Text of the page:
The Multigenerational and Multicultural
Meet Kurt. He is a 22-year-old African American man and a
recent graduate of the same university where he is employed
in the student affairs office. Kurt is eager, energetic, and wants
to focus on projects that truly intrigue him and showcase his
talents. He has always felt that he has to work harder than
everyone else to be taken seriously. Kurt has a lot of new and
innovative ideas, but feels that his supervisor and some of
his older colleagues (even those who are only slightly older)
do not value his opinions. He is getting tired of hearing,
“That’s not how we do things here.” Recently he has become
more lackadaisical about his work, often not communicating
directly with his supervisor, but sending e-mails to ask questions or forward assignments.
Meet Mona. She is a 34-year-old Latina and is assistant
director for student affairs. She has been in her position for
two years. Mona feels strongly that building personal relationships with colleagues is crucial to a well-run office, and she
takes the time every day to speak with her coworkers, share a
few words and laughter, and be available to any employees or
colleagues who need her assistance. She often works overtime
to help others with projects and to complete her own. Yet she
is concerned that her manager does not allow her time off in
return for the extra hours worked—time that she feels is necessary to maintain some balance in her life. In fact, she does
not feel she receives any appreciation or acknowledgement
for her additional efforts to create a friendly and productive
Meet Matthew. He is a 55-year-old White man and is the
director of the student affairs office. Matthew has been at this
university for 10 years and is a self-proclaimed workaholic.
Matthew is the first one in the office each morning and the
last one to leave each night. He has no tolerance for idleness.
He has noticed that many of the young staff members seem to
be allergic to hard work. He feels that, more often than not,
he catches younger staff taking personal calls on their phones,
texting or checking personal e-mail, or listening to their iPods
and tuning out the world. Matthew also becomes irritated
when employees ask for time off for working overtime. He
always works overtime and perceives overtime as part of the
job. In general, Matthew is frustrated with the lack of work
ethic he sees among his younger staff.
Meet Rosemary. She is a 70-year-old African American
woman who has been the receptionist in the student affairs
office for more than 30 years. She loves her work because
she is able to interact with young people all day and watch
students succeed. Rosemary is troubled by the behavior of
younger employees who act disrespectfully toward their
elders. Some younger workers order her around,
which she finds particularly disrespectful given her
years of experience and knowledge of the institution. She also thinks that younger employees feel
entitled to rewards that they have not worked hard
or long enough to deserve. Rosemary is irritated
by complaints she overhears from younger staff
claiming that they do not get the opportunities
they deserve for advancement when they have
only served in their positions for a year or two.
While these four individuals work together in the same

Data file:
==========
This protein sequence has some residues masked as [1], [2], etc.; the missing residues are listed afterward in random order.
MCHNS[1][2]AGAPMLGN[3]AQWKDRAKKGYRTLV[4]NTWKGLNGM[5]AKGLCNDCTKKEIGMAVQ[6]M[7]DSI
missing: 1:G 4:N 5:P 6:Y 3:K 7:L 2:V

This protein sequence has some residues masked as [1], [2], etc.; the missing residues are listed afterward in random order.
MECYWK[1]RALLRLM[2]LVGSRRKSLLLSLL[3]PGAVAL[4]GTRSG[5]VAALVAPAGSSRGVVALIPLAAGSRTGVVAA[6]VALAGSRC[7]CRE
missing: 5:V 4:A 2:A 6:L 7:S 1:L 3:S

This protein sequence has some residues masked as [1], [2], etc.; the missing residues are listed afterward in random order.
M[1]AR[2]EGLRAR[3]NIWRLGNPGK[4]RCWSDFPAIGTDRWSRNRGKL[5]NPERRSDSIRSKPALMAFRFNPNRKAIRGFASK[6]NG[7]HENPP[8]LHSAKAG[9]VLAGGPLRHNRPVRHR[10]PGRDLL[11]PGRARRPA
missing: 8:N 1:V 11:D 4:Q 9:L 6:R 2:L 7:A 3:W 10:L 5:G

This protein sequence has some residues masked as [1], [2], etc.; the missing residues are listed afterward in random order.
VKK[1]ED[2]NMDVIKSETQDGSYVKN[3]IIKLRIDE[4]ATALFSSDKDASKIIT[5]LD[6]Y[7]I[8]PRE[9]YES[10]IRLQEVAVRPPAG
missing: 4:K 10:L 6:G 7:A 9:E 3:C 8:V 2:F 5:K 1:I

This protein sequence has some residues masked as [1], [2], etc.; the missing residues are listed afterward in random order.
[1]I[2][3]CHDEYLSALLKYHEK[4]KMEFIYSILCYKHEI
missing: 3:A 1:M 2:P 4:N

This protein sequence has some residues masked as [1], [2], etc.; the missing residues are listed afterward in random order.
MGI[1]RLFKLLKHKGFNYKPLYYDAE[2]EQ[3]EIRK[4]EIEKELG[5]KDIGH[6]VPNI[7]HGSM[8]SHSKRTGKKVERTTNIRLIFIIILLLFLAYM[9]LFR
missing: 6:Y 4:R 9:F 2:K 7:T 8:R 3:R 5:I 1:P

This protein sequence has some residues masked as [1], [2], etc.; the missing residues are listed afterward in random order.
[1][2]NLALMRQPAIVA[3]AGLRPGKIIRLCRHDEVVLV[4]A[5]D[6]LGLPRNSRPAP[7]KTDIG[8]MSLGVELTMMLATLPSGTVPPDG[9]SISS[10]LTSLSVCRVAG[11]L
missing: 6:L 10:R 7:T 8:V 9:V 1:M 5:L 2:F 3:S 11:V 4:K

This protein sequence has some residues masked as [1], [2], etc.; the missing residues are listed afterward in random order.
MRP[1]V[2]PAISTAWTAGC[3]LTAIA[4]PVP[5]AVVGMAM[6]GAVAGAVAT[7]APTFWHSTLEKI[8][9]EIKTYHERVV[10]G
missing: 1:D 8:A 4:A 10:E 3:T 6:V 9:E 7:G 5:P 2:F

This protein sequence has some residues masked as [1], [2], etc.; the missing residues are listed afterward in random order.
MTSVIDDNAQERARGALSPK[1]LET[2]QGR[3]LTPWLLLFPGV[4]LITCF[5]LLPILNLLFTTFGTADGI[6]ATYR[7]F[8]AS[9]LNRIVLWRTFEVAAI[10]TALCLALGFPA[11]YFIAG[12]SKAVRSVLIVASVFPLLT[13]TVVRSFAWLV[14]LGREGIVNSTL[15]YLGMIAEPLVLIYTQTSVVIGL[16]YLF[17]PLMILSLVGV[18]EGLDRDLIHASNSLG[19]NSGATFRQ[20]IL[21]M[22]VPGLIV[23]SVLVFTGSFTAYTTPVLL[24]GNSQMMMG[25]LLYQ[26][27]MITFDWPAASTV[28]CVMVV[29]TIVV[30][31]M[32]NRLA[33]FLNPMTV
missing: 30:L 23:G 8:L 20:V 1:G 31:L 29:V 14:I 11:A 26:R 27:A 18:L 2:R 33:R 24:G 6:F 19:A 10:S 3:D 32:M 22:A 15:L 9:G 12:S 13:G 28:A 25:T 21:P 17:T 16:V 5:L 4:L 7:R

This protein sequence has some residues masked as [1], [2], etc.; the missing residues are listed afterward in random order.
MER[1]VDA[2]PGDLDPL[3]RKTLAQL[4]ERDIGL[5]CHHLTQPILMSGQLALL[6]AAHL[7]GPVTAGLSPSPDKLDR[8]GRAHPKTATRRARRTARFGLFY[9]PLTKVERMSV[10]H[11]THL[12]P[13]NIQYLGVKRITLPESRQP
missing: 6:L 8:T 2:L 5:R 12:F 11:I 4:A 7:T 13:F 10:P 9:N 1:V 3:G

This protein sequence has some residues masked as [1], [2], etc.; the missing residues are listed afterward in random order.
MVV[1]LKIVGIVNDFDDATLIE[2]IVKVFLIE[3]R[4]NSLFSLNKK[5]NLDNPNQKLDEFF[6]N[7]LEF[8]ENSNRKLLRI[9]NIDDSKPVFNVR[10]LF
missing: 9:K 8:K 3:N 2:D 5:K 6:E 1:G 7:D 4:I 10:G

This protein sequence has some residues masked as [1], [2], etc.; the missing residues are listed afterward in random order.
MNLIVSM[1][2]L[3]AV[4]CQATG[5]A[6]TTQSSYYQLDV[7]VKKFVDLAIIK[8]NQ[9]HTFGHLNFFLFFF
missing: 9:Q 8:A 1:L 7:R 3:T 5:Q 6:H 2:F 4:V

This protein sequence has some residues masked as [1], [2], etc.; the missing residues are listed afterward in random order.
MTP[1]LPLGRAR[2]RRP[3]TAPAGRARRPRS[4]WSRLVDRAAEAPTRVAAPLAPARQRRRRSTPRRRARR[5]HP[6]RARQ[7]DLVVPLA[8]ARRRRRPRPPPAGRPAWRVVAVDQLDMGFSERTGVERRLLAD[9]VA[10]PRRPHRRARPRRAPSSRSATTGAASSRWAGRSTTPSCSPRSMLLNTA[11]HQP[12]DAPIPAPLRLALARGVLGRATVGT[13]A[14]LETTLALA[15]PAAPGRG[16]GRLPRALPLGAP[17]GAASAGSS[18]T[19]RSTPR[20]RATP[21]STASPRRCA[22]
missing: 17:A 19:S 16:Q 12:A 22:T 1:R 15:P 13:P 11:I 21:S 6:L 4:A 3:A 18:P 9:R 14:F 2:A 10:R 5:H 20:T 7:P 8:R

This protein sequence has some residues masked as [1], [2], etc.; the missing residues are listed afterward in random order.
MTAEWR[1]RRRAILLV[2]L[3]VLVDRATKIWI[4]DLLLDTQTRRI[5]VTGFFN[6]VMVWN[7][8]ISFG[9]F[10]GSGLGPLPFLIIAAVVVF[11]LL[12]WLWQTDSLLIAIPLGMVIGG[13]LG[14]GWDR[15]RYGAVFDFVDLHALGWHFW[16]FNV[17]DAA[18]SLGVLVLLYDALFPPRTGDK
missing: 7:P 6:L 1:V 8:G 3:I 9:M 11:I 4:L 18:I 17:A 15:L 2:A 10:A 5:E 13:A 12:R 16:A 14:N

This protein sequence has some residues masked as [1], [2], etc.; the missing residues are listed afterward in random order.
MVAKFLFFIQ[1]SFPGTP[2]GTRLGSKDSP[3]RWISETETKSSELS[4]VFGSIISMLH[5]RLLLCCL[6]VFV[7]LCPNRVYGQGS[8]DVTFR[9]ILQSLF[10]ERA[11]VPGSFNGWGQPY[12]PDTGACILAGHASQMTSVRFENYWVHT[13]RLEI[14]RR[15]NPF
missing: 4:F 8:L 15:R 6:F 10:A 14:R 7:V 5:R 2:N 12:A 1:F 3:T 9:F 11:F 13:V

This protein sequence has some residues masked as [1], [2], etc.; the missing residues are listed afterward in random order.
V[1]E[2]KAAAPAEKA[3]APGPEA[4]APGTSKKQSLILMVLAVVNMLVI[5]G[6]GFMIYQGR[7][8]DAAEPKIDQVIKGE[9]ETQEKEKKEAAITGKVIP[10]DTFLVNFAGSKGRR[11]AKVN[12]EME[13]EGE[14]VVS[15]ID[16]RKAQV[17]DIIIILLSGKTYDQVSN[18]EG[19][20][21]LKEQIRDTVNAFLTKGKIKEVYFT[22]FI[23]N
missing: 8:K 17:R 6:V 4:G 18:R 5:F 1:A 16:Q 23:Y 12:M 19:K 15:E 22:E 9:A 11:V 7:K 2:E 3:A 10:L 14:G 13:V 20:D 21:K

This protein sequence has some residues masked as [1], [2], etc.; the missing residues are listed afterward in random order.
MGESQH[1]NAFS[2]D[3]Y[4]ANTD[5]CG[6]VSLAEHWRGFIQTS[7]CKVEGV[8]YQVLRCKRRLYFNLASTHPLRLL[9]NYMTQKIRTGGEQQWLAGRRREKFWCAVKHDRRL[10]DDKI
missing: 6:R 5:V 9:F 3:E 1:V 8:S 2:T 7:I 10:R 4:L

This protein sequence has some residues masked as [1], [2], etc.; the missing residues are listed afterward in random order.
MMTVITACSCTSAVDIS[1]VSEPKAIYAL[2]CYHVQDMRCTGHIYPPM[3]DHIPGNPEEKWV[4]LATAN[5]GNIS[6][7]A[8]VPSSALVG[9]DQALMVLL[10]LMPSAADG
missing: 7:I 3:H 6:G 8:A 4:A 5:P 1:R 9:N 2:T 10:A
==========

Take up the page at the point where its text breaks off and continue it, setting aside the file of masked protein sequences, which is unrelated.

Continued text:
office, in many ways they come from completely different
worlds. Both their generations and their cultures add complexity to their performance and satisfaction in the workplace.
Maximize the Capacity of Work Teams
How can we create a work environment for Kurt, Mona,
Matthew, and Rosemary that enables them to communicate
effectively and productively? In any workplace environment,
individuals have different communication styles, work and
management styles, motivations, and expectations for personal advancement. Often, these characteristics are related to
generational differences. Administrators have the responsibility to determine the most effective organizational culture to
fit the needs of all of these diverse individuals and to lead by
example, modeling mutually respectful behaviors toward all
employees and colleagues.
Administrators must identify the strengths and values that
each individual brings to the organization and develop strategies for maximizing those strengths, as well as identifying and
determining ways to resolve disconnects.
Let’s focus specifically on generational differences to illustrate this point. A well-balanced and productive environment
will include and embrace the values that exist at both extremes
of the continuum of generational diversity.
Generation X and Y employees bring energy and enthusiasm to their work, which can contribute to productivity.
Traditionalists and Baby Boomers bring patience, which can
be instrumental in ensuring that projects are handled with
care and consideration.
Traditionalists and Baby Boomers bring institutional knowl-
edge and wisdom, which builds a strong understanding of the
organizational culture and history and is invaluable for ensur-
ing that the organization does not reinvent the wheel in
any strategies or projects, or fall prey to previous pitfalls
or failures. Generation X and Y bring innovative ideas
and fresh perspectives, which can reinvigorate the organi-
zation and move it in new directions toward success.
Generation X and Y bring advanced technological
skills through their familiarity with the Internet and their
technological literacy. Traditionalists and Baby Boomers
bring knowledge of the system and the fields in which
they work, which helps to ensure that the team is utiliz-